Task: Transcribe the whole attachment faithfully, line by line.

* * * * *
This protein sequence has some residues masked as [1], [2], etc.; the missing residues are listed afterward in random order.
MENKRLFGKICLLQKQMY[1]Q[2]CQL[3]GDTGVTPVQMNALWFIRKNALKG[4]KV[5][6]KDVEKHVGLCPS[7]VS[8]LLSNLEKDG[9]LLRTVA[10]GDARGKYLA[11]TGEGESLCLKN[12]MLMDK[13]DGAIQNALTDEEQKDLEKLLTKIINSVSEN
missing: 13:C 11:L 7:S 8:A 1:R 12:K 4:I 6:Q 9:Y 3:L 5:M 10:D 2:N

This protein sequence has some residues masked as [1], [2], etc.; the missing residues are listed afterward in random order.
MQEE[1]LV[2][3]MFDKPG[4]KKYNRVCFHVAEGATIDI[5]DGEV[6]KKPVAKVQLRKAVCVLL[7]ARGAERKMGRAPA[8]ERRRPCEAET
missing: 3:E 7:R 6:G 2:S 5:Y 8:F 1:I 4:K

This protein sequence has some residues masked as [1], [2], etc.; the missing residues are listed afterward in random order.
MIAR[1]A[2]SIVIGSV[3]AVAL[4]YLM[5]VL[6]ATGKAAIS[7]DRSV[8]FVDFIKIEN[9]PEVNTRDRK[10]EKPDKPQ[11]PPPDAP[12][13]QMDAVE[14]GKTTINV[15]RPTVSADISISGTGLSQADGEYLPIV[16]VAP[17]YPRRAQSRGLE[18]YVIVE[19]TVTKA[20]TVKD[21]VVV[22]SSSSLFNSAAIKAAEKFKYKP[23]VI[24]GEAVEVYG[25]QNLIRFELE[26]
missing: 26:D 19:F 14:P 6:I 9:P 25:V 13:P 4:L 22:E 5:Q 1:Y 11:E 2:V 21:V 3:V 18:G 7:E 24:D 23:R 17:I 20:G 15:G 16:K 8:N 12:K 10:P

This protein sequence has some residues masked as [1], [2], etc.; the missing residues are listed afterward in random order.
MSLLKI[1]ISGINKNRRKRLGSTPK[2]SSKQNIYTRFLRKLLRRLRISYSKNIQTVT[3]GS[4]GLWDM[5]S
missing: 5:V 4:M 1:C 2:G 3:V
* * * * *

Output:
This protein sequence has some residues masked as [1], [2], etc.; the missing residues are listed afterward in random order.
MENKRLFGKICLLQKQMY[1]Q[2]CQL[3]GDTGVTPVQMNALWFIRKNALKG[4]KV[5][6]KDVEKHVGLCPS[7]VS[8]LLSNLEKDG[9]LLRTVA[10]GDARGKYLA[11]TGEGESLCLKN[12]MLMDK[13]DGAIQNALTDEEQKDLEKLLTKIINSVSEN
missing: 13:C 11:L 7:S 8:A 1:R 12:K 4:I 6:Q 9:Y 3:L 5:M 10:D 2:N

This protein sequence has some residues masked as [1], [2], etc.; the missing residues are listed afterward in random order.
MQEE[1]LV[2][3]MFDKPG[4]KKYNRVCFHVAEGATIDI[5]DGEV[6]KKPVAKVQLRKAVCVLL[7]ARGAERKMGRAPA[8]ERRRPCEAET
missing: 3:E 7:R 6:G 2:S 5:Y 8:F 1:I 4:K

This protein sequence has some residues masked as [1], [2], etc.; the missing residues are listed afterward in random order.
MIAR[1]A[2]SIVIGSV[3]AVAL[4]YLM[5]VL[6]ATGKAAIS[7]DRSV[8]FVDFIKIEN[9]PEVNTRDRK[10]EKPDKPQ[11]PPPDAP[12][13]QMDAVE[14]GKTTINV[15]RPTVSADISISGTGLSQADGEYLPIV[16]VAP[17]YPRRAQSRGLE[18]YVIVE[19]TVTKA[20]TVKD[21]VVV[22]SSSSLFNSAAIKAAEKFKYKP[23]VI[24]GEAVEVYG[25]QNLIRFELE[26]
missing: 26:D 19:F 14:P 6:I 9:P 25:V 13:P 4:L 22:E 5:Q 1:Y 11:E 2:V 21:V 3:V 18:G 7:E 24:D 23:R 17:I 20:G 15:G 16:K 8:N 12:K 10:P

This protein sequence has some residues masked as [1], [2], etc.; the missing residues are listed afterward in random order.
MSLLKI[1]ISGINKNRRKRLGSTPK[2]SSKQNIYTRFLRKLLRRLRISYSKNIQTVT[3]GS[4]GLWDM[5]S
missing: 5:V 4:M 1:C 2:G 3:V